Online Poker Bill Turned Back In California Again


The state of California has come close to legalizing online poker, but ‘close’ means no cigar. Yet another bill – this now being the 11th attempt in the last eight years – and another discussion about legalizing poker was turned back last week, which left some parties pleased and many disappointed.

If there is good news these days, it’s that the powers that be in California are fighting over how to share the $1 billion poker pie and not fighting over whether it should be legal or not. However, since they can’t agree about how to share, the game must remain offline for the time being.

The latest bill, which was put forward by Adam Gray (D-Merced), suggested that poker parlors and 60 Native American tribes that run casinos would get licenses to operate online. They would have to go through background checks via the state’s Department of Justice, but after that they’d be cleared. However, the bill, which is named AB 2863, didn’t get two-thirds support in the state assembly, which meant that it won’t proceed for a vote in the final legislative session later this year.

So if everyone agrees that online poker should be legal, what’s the holdup? The issues stem from a power struggle among the native-controlled casinos. The Agua Caliente Band of Cahuilla Indians, Pechanga Band of Luiseno Indians, and the Barona Band of Mission Indians were in favor of the bill but that was not enough. And even this group only became supportive of the bill recently. Their concern – along with many others – is that this bill would allow big brands already operating in online poker to enter the market and they’re not interested in competing with them. Those concerns were allayed when the bill included a provision to ban those types of sites for the first five years.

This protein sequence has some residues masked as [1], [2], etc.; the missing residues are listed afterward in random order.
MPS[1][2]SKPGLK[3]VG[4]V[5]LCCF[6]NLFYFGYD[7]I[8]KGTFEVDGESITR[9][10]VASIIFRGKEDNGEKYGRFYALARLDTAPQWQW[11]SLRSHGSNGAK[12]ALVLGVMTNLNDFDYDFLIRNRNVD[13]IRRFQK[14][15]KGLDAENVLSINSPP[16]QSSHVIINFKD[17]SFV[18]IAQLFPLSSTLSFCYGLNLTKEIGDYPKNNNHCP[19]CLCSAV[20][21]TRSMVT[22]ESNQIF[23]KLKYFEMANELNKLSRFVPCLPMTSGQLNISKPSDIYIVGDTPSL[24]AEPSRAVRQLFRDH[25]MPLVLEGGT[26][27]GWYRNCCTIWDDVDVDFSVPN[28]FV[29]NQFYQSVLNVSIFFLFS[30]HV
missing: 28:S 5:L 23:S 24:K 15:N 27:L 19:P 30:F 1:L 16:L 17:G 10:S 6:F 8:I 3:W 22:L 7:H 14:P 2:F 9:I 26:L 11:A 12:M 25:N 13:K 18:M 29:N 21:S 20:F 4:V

Meanwhile, a different group of native casino are already thinking a step ahead. They’re not concerned about the big brands coming into their space because they are already forging partnerships. The Morngo Band of Mission Indians, the San Manuel Band of Mission Indians, Commerce Casino, Hawaiian Gardens Casino and Bicycle Casino have already been in talks with PokerStars and their parent company Amaya to build a website together.

And therein lies the problem. There’s an old guard of politicians who feel that online poker shouldn’t be allowed altogether, there’s a band of power native casinos that is willing to open up the floodgates as long as outside competitors can’t come into play for a period of time, and there’s a separate conglomerate of native casinos that is already working with the outside competition on a partnership. It makes it hard to come to an agreement.

What’s foolish is that every day that passes, all of these sides lose potential revenue whether it’s the casinos losing out on poker money or the government, who could be taxing the winners and making off handsomely. Adam Gray, who is also a strong proponent of legalizing Daily Fantasy, will continue to push for a solution but the online poker discussion in California is – once again – at a standstill.